Wish-I’d-said-that Dep’t: Krugman on Ryan

Think of Medicare as a footbridge that is deteriorating and will eventually become unsafe. You could propose structural repairs to fix its faults; Ryan doesn’t do that. Instead, he proposes knocking the bridge down and replacing it with trampolines, in the hope that pedestrians can bounce across the stream.

Precisely!

Think of Medicare as a footbridge that is deteriorating and will eventually become unsafe. You could propose structural repairs to fix its faults; Ryan doesn’t do that. Instead, he proposes knocking the bridge down and replacing it with trampolines, in the hope that pedestrians can bounce across the stream.

Krugman also points out the absurdity of politicians and pundits who have succeeded in terrifying the nation with an almost entirely mythical crisis in public spending then turning around and accusing Democrats who point out the actual implications of the Ryan plan of using “scare tactics.”

Author: Mark Kleiman

Professor of Public Policy at the NYU Marron Institute for Urban Management and editor of the Journal of Drug Policy Analysis. Teaches about the methods of policy analysis about drug abuse control and crime control policy, working out the implications of two principles: that swift and certain sanctions don't have to be severe to be effective, and that well-designed threats usually don't have to be carried out. Books: Drugs and Drug Policy: What Everyone Needs to Know (with Jonathan Caulkins and Angela Hawken) When Brute Force Fails: How to Have Less Crime and Less Punishment (Princeton, 2009; named one of the "books of the year" by The Economist Against Excess: Drug Policy for Results (Basic, 1993) Marijuana: Costs of Abuse, Costs of Control (Greenwood, 1989) UCLA Homepage Curriculum Vitae Contact: Markarkleiman-at-gmail.com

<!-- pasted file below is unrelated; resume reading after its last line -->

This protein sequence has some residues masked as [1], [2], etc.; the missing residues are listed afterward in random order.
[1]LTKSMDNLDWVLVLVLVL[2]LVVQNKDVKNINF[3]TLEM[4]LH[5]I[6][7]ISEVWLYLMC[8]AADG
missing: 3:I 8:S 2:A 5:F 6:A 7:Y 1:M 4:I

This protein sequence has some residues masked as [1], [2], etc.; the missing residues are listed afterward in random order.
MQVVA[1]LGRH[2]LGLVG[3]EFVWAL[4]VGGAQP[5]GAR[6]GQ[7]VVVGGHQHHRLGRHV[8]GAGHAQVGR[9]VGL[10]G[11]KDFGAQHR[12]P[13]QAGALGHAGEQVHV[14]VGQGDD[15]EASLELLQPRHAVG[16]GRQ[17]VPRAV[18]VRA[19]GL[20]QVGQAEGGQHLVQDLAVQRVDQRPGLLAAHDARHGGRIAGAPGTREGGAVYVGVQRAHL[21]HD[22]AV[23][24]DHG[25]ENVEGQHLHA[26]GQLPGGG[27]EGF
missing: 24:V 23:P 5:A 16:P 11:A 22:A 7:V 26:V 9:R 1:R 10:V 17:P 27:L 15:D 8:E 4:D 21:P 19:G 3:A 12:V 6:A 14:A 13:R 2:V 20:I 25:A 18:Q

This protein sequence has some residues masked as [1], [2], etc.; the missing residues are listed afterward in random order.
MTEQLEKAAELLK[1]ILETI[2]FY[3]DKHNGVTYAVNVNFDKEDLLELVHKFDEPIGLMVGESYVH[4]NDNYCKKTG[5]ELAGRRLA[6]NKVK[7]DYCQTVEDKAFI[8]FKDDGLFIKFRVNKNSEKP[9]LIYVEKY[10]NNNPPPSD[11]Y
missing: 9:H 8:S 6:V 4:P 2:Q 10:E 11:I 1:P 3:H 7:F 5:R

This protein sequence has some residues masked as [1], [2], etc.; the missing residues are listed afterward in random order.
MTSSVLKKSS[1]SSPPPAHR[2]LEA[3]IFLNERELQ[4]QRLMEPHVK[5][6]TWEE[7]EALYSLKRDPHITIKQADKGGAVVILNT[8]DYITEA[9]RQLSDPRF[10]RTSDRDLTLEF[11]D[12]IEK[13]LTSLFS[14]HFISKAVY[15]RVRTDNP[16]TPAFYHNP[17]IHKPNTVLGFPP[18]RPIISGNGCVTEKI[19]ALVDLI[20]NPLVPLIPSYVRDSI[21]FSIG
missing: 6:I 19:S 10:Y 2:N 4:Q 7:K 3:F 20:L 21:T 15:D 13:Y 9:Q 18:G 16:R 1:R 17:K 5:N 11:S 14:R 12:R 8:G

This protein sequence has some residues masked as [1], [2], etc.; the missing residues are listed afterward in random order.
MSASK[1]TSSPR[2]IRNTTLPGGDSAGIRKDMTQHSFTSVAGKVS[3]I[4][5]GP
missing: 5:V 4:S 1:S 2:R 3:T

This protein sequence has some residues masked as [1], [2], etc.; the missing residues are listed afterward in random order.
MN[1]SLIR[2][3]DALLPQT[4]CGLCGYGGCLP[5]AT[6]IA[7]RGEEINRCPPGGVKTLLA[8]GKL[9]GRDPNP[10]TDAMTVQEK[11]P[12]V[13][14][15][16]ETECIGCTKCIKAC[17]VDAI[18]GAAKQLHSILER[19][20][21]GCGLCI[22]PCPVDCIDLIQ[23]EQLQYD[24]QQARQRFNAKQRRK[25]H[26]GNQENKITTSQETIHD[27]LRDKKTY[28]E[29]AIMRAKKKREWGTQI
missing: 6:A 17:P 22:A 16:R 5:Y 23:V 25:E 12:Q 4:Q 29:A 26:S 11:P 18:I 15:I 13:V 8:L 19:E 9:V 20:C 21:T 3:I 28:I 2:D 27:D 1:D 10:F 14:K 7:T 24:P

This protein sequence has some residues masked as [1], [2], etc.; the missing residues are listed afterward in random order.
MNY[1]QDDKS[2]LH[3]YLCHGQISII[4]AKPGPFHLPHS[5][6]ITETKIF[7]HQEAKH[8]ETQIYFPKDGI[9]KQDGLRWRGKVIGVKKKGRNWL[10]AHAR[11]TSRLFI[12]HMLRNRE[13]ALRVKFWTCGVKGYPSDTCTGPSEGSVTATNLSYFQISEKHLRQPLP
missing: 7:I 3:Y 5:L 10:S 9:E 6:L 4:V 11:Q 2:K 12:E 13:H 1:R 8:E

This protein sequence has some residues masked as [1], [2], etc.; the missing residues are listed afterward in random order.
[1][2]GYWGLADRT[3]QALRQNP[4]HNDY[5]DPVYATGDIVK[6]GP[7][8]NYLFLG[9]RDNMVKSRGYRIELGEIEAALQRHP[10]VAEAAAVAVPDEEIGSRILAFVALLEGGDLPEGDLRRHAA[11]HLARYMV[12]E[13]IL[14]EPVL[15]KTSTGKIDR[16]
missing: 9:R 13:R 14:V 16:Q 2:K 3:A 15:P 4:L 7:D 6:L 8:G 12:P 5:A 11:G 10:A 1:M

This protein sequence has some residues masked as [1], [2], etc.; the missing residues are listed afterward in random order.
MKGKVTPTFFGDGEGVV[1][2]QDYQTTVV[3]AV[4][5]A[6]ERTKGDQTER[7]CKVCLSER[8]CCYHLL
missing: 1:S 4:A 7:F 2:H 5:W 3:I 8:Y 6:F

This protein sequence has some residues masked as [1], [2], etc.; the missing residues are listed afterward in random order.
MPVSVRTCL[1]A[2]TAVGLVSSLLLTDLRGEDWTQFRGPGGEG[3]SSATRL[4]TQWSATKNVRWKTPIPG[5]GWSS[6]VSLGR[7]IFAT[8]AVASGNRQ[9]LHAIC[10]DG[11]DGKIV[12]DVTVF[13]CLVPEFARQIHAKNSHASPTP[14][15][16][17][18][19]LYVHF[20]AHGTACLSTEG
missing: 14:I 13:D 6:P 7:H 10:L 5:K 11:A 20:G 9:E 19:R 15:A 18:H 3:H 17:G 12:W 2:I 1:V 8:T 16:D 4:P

3 thoughts on “Wish-I’d-said-that Dep’t: Krugman on Ryan”

  1. Yeah, it’s hard to “fix” something you don’t really believe in at a fundamental level. Ditto most other government programs. It’s like taking your car to a mechanic who wants to destroy your car. (Or, cynically – one who just wants to rip you off.)

  2. (Kleiman): “Krugman … points out the absurdity of politicians and pundits who have succeeded in terrifying the nation with an almost entirely mythical crisis in public spending…
    Professor Krugman words would carry more weight if he had not changed sides on the deficit question after a Democrat won the White House.
    (Kleiman): “…then turning around and accusing Democrats who point out the actual implications of the Ryan plan of using ‘scare tactics’.”
    Free marketeers feel the same way about advocates for government programs who prefer tax-subsiidized State-monopoly enterprises to unsubsidized, profit-oriented providers in a competitive market and predict “misry for the poor and middle class” or a collapse of the US economy“. In abstract, the decision between the command economy and the market economy turns on the relative merits of State-monopoly enterprise versus competitive markets in goods and services.

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